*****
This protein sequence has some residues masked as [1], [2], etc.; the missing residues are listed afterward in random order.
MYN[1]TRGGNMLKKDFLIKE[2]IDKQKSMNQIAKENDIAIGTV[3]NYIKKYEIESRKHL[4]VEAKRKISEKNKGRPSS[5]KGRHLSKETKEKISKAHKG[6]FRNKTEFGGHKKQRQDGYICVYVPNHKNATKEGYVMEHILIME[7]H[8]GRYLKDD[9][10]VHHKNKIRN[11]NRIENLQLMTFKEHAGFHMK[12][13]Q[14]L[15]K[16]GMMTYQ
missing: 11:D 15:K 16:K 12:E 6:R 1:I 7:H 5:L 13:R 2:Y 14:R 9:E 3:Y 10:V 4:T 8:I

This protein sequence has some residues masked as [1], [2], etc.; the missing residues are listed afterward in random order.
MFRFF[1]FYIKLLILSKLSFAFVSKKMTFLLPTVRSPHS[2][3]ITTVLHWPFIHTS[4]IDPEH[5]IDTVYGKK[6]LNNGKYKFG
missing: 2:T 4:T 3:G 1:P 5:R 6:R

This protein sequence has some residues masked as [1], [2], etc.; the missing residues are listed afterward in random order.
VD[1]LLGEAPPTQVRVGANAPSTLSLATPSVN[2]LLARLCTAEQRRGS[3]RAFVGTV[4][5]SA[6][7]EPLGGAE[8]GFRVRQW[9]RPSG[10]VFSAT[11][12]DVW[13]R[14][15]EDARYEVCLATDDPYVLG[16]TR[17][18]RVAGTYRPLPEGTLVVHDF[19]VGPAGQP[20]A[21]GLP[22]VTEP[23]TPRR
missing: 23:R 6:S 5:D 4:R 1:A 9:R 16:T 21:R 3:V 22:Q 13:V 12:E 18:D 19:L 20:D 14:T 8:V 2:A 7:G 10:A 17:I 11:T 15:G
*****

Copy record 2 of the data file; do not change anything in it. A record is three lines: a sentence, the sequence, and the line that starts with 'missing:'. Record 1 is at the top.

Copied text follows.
This protein sequence has some residues masked as [1], [2], etc.; the missing residues are listed afterward in random order.
MFRFF[1]FYIKLLILSKLSFAFVSKKMTFLLPTVRSPHS[2][3]ITTVLHWPFIHTS[4]IDPEH[5]IDTVYGKK[6]LNNGKYKFG
missing: 2:T 4:T 3:G 1:P 5:R 6:R